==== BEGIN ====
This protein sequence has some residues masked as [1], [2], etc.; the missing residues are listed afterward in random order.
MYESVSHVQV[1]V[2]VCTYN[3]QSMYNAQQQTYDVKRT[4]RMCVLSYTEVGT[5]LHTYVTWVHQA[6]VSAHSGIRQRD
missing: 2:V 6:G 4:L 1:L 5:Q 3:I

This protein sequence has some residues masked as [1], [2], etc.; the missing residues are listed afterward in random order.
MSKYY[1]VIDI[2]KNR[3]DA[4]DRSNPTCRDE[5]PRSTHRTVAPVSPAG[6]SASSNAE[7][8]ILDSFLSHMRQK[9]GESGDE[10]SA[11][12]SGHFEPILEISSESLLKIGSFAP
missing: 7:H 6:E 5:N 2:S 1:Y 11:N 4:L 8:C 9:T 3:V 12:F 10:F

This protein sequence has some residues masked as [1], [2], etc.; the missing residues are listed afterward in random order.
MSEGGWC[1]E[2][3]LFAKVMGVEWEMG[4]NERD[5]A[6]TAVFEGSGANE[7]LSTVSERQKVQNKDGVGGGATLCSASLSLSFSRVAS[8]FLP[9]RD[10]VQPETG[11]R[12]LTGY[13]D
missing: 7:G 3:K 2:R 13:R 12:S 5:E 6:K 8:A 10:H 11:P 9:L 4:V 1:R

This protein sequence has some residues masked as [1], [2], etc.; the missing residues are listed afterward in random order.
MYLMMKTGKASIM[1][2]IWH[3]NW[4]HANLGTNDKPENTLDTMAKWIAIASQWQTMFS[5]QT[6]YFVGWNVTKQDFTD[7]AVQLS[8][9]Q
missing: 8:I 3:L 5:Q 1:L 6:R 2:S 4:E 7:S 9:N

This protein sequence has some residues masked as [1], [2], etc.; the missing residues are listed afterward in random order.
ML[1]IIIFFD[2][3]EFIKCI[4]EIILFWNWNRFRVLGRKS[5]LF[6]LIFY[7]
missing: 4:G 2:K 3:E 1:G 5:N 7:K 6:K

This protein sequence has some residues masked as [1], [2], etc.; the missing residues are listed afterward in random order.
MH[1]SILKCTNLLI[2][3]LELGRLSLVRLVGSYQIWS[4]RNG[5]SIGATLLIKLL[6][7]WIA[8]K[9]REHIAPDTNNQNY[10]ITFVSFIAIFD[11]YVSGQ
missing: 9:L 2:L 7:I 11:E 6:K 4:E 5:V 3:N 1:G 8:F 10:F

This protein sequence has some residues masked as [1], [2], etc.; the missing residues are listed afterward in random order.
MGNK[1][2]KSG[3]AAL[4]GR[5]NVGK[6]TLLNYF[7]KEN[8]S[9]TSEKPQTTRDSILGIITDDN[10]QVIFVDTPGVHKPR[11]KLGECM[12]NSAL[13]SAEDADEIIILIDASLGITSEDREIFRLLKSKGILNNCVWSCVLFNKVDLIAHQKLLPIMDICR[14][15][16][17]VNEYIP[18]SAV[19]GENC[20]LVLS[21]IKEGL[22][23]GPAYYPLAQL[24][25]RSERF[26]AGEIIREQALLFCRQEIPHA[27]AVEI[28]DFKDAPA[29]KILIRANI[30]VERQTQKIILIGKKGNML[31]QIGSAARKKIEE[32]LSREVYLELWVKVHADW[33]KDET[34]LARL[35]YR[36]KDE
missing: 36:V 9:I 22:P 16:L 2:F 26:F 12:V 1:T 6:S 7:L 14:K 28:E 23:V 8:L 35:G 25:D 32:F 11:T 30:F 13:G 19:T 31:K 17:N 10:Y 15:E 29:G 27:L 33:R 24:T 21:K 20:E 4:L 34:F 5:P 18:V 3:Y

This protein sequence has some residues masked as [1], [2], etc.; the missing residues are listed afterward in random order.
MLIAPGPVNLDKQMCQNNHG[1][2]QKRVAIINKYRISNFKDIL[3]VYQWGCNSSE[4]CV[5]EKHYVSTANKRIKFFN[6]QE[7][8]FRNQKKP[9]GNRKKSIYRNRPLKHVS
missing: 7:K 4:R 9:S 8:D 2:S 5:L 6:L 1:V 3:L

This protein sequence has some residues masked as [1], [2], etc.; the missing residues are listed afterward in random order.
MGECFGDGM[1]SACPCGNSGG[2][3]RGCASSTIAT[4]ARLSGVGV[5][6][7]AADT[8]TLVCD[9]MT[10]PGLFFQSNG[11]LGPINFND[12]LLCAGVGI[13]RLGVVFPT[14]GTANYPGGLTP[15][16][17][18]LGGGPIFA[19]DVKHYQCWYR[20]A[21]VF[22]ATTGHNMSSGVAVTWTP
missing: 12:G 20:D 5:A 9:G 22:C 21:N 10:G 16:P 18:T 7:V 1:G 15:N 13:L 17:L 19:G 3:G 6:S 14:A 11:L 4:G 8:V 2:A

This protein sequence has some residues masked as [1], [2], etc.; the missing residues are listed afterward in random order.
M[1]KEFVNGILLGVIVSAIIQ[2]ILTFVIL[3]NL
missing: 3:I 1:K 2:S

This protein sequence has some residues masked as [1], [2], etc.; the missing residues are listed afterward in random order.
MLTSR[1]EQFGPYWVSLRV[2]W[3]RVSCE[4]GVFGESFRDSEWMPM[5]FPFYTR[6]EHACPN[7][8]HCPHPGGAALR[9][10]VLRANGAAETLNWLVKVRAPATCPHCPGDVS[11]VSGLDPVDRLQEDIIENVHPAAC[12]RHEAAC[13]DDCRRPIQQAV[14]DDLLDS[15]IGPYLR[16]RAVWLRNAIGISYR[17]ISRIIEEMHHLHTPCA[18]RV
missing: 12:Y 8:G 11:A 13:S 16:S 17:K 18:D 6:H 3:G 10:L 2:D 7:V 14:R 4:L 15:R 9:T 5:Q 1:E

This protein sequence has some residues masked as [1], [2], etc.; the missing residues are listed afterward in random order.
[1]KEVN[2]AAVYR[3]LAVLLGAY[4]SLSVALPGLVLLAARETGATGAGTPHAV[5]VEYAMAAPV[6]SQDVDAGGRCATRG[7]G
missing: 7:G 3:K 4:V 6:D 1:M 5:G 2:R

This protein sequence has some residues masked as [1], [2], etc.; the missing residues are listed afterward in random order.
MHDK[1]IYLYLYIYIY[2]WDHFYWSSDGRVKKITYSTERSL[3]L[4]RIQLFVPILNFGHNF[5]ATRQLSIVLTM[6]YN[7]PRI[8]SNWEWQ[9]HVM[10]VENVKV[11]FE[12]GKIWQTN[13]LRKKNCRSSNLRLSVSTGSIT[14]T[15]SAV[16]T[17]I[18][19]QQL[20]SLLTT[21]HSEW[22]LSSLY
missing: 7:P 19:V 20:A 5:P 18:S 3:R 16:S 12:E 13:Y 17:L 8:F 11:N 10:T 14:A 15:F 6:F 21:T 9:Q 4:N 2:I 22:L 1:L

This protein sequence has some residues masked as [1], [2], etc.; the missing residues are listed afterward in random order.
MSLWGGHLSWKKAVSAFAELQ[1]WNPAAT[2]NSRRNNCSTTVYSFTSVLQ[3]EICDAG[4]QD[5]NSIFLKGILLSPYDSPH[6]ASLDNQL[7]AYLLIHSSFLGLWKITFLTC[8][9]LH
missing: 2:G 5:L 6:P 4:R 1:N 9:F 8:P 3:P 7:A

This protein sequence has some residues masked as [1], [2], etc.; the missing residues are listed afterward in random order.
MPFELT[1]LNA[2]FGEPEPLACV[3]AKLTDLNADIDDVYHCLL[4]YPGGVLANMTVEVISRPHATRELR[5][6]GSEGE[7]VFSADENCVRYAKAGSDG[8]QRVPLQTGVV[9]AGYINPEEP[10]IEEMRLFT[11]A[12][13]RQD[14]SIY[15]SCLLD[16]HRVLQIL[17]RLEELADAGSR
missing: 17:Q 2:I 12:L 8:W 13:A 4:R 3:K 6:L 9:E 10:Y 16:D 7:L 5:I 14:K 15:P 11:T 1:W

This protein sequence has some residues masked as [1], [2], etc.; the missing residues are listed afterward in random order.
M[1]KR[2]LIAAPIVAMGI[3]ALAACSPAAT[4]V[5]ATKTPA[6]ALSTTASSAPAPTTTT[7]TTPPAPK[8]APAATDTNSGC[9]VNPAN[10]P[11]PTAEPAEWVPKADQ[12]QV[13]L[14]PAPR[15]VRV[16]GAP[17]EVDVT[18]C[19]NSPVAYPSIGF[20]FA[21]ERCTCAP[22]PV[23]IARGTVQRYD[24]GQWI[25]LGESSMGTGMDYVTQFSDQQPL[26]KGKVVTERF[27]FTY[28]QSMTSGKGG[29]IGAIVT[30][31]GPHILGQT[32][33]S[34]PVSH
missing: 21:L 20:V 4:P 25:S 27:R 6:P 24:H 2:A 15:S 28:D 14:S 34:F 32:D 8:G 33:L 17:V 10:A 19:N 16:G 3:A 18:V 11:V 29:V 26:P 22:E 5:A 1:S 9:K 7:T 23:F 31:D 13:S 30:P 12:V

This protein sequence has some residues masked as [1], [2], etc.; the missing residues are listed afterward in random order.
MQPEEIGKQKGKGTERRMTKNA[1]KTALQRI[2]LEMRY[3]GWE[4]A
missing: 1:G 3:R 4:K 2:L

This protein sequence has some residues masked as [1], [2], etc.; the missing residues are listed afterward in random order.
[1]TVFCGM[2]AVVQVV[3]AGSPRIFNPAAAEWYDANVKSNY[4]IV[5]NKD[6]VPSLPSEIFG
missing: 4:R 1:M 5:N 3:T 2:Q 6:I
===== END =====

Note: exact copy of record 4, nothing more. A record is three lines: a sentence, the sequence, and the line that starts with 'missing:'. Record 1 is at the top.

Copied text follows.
This protein sequence has some residues masked as [1], [2], etc.; the missing residues are listed afterward in random order.
MYLMMKTGKASIM[1][2]IWH[3]NW[4]HANLGTNDKPENTLDTMAKWIAIASQWQTMFS[5]QT[6]YFVGWNVTKQDFTD[7]AVQLS[8][9]Q
missing: 8:I 3:L 5:Q 1:L 6:R 2:S 4:E 7:S 9:N